Urban Meyer has gotten of to what can best be described as an uneven start at Florida. He has beaten all the teams he should, with the exception of South Carolina, and he has lost to all the teams he should with the exception of Georgia. However, many pundits (myself included) were expecting more from Urban Meyer this season. Everyone was anxious to see whether his ‘spread option’ would wreck havoc on SEC defenses or be exposed as a gimmick offense that was incapable of sustained success against the country’s best athletes. We should have looked at his track record. It’s in his teams 2nd season where the offense takes a dramatic step forward.
When Meyer arrived at Bowling Green in 2001, he inherited a team that had gone 2-9 the previous season and scored an average of 15.8 points per game. His 2001 squad finished 8-3 and averaged 30.3 points per game. Meyer clearly defibrillated a pulse-less offense in his first year, but it was in his 2nd season when Bowling Green would make a complete recovery. His 2002 team finished 9-3 and averaged 40.8 points per game. Some highlights from the year included hanging 51 on the Big 12’s Missouri and dropping a cool 72 on Ohio. In his two years at the helm, Meyer’s defenses were never spectacular (they allowed 19.5 points per game in 2001 and 25.3 points per game in 2002), so it was primarily his offensive philosophy and expertise that won games.
After the 2002 season, Meyer left Bowling Green and headed west for the University of Utah. The Runnin’ Utes were coming off a season where they had gone 5-6 and scored 22.6 points per game. In Meyer’s first season they finished 10-2 and averaged 28.7 points per game. However, once again it was in Meyer’s 2nd season when his offense began to roll. His 2004 team finished 12-0 and averaged 45.3 points per game. They dropped big numbers on bowl-bound BCS teams: 41 on Texas A&M, 46 on North Carolina, and 35 on Pitt in the Fiesta Bowl. Similar to his defenses at Bowling Green, at Utah they were solid, but not spectacular. His teams allowed 19.1 points per game in 2003 and 19.5 points per game in 2004.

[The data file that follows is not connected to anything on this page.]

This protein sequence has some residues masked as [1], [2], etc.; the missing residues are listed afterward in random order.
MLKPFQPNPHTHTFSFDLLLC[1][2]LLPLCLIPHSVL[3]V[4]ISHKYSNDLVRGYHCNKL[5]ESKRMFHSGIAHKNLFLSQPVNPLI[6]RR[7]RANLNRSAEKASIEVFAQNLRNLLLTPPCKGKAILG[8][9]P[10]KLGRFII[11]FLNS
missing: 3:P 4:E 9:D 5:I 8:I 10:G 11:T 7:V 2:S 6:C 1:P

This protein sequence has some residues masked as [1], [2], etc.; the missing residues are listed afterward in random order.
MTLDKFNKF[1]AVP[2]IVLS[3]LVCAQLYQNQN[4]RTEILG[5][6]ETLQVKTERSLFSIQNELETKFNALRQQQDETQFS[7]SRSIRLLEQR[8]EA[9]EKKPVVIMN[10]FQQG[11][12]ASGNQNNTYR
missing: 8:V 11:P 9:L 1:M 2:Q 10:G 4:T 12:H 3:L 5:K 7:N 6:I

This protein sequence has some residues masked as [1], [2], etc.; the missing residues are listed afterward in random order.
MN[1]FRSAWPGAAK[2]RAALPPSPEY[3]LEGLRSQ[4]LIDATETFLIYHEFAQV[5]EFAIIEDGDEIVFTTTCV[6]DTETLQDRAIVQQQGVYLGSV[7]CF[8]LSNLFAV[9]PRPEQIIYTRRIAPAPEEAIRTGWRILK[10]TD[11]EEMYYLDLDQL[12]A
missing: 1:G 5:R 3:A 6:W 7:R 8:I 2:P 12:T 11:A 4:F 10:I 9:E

In this, his first season at Florida, Meyer inherited a team that went 7-5 and averaged 31.8 points per game. This season, Meyer’s team is currently 8-3 and averages 28.4 points per game. For all the flak Meyer has taken, and no matter what happens in the bowl game, Florida will have a better record this season than last. Florida lost to a top-10 Alabama team when they still had Tyrone Prothro (and some semblance of offensive fortitude), a top-5 LSU team, and to an admitted mediocre South Carolina team, all on the road. However, Florida avoided a truly terrible loss that cost Ron Zook his job last year (Mississippi State). They even added an upset of Georgia for good measure and defeated their other two main rivals, Tennessee and Florida State. This marked the first time they pulled this particular hat-trick since 1996. Even though this season may be seen as a disappointment by some college football observers and Florida alumni, Florida is a better team under Urban Meyer. Furthermore, judging by Meyer’s track record, Florida’s offense should improve dramatically in his 2nd year at the helm. Look for the 2006 Gators to be the team most thought the 2005 squad would be.